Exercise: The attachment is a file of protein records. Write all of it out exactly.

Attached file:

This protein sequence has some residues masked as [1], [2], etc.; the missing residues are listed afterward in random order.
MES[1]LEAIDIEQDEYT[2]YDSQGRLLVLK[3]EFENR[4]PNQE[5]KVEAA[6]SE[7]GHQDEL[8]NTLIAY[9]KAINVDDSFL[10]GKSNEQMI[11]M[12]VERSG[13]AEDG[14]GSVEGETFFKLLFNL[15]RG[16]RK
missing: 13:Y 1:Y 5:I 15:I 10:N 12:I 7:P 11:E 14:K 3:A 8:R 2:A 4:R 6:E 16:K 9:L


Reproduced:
This protein sequence has some residues masked as [1], [2], etc.; the missing residues are listed afterward in random order.
MES[1]LEAIDIEQDEYT[2]YDSQGRLLVLK[3]EFENR[4]PNQE[5]KVEAA[6]SE[7]GHQDEL[8]NTLIAY[9]KAINVDDSFL[10]GKSNEQMI[11]M[12]VERSG[13]AEDG[14]GSVEGETFFKLLFNL[15]RG[16]RK
missing: 13:Y 1:Y 5:I 15:I 10:N 12:I 7:P 11:E 14:K 3:A 8:R 2:A 4:R 6:E 16:K 9:L